Previous Next
Brittany S.

A generous community embraces one Chiver's journey towards independence

A generous community embraces one Chiver’s journey towards independence

When Brittany arrived at the campus of UC Berkley, she had lived through more experiences than most of the 18-year-olds around her. At 11, Brittany was rushed to the ER after her body went slack and doctors couldn’t find a pulse. Two weeks later she woke up on life support, being kept alive by a feeding tube. As doctors searched in vain for answers, a neurologist flew in to look at Brittany’s case and diagnosed her with ADEM with Transverse Myelitis. She would never walk again.

For a reason we will never understand, a disease had entered Brittany’s body and latched onto Brittany’s immune system, forcing her body to attack itself. It forever changed the course of her life in less time than it took me to write this sentence.

Those who get pushed to the brink and have the resolve to crawl, claw, push, fight back just to keep getting the chance to wake up and do it again possess a strength the rest of us can only dream of. And after you look death in the eye and decide ‘not today’ – the world around you comes into focus. Your path becomes more evident, more urgent. And a little voice whispers in your ear: You are wasting precious time.

Once Brittany was out of that room she began moving forward and never looked back. Her past had been riddled with obstacles, disappointments, bullying, and fear. Days had slipped through her fingers; things had happened she couldn’t control. She had never gone to a school dance or dated a guy because she had never felt “normal.” On the other hand, her future was a clean slate that held infinte possibilities. “The thought of being that much closer to freedom,” Brittany said, “makes my eyes water.”

“The thought of being that much closer to freedom,” Brittany said, “makes my eyes water.”

So it was here, now, in the present, that she had work to do. Brittany went back to school. And in December 2014, she received a Bachelor’s degree in Business Marketing. She was the first person in her family to graduate college.

Brittany began seeking out people with whom she could relate and look up to. She began attending a support group for other people affected by Transverse Myelitis. It was here, among friends, she felt for the first time in years like she really belonged. And one of those new friends knew a woman named Melissa Smith, and told Brittany about a little thing called Chive Charities.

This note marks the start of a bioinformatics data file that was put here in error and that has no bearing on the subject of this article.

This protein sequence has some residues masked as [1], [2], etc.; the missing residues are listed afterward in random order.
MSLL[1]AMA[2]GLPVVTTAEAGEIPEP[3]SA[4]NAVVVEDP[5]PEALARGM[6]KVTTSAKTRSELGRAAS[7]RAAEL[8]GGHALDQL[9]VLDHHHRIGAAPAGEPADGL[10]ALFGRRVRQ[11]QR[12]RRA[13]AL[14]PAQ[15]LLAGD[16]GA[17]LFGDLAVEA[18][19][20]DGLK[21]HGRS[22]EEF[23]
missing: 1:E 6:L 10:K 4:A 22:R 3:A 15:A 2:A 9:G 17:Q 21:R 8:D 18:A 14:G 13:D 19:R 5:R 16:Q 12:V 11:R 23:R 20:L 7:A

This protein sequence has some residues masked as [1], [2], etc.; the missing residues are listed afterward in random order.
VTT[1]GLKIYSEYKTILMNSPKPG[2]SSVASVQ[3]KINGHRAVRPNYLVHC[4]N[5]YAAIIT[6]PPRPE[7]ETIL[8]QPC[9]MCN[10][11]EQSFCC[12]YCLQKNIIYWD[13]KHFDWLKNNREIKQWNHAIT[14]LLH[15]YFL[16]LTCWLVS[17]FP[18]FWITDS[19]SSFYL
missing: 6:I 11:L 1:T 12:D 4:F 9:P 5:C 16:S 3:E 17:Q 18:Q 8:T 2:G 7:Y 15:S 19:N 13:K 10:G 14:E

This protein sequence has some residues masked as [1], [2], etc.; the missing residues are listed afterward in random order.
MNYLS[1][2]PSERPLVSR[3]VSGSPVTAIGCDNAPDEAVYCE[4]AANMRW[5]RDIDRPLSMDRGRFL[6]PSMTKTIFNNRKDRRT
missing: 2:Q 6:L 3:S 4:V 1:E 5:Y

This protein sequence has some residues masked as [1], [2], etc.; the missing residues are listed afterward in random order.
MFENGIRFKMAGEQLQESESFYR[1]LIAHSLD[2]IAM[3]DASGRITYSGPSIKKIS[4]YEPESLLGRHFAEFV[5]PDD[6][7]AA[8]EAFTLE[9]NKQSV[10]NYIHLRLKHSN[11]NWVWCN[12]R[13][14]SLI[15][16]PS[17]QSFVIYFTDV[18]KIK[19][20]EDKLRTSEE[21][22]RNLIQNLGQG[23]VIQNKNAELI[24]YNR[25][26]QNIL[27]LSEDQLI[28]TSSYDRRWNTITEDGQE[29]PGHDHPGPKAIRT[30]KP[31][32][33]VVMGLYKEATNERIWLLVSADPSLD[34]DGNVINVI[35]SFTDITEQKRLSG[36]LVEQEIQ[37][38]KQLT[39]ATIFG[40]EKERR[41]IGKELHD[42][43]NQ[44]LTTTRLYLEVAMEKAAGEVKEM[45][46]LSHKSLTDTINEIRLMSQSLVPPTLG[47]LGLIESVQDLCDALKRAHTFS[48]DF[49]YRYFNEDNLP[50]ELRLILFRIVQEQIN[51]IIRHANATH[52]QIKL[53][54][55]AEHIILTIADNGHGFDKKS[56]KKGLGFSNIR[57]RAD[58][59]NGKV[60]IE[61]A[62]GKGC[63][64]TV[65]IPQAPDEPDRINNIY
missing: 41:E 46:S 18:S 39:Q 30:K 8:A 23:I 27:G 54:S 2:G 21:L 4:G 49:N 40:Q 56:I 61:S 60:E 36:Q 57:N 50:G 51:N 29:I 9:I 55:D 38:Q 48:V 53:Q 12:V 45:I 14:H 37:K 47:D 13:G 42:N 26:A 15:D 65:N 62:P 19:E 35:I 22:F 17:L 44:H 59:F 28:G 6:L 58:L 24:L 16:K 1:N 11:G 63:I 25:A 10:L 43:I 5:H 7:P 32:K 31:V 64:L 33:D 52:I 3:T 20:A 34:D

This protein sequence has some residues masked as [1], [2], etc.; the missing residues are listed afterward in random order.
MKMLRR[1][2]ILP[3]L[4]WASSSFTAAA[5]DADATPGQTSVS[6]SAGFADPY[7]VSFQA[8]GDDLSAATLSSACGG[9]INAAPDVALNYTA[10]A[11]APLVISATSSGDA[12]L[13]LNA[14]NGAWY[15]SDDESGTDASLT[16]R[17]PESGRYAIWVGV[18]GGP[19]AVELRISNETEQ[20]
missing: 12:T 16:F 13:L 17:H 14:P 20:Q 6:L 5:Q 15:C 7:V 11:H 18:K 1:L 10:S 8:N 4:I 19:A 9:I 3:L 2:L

Brittany and her grandpa on her first trip to Disneyland. Her grandparents have always been her biggest fans.

When Brittany graduated, it wasn’t just her victory. It was shared between her friends and family – everyone who had helped her overcome obstacles on the way to accomplishing her dream.

Her grandpa sacrificed meetings, business opportunities, and took time off work to drive Brittany to classes so she could finish her degree. He still works full-time to support his family.

Brittany with her grandma. For her adult life, she has depended on her grandparents for transportation. They were happy to help, but Brittany felt guilty for asking that much of their time, and she ached for an independence she hadn’t known since her diagnosis.

When she found out about Chive Charities and how we’ve helped with mobility assistance in the past, she felt a flutter in her heart. “I can’t adequately explain to you or others just how momentous this would mean for my life,” she told us. “There are no words that could ever properly illustrate the freedom I would feel being able to go see friends or go to Target to get groceries or go to see a movie without begging my grandpa. The insignificant little things many people take for granted every day in their lives would mean a complete, – vast, extraordinary, monumental, gargantuan, and every other word in the thesaurus meaning ‘huge’ – change in my life.”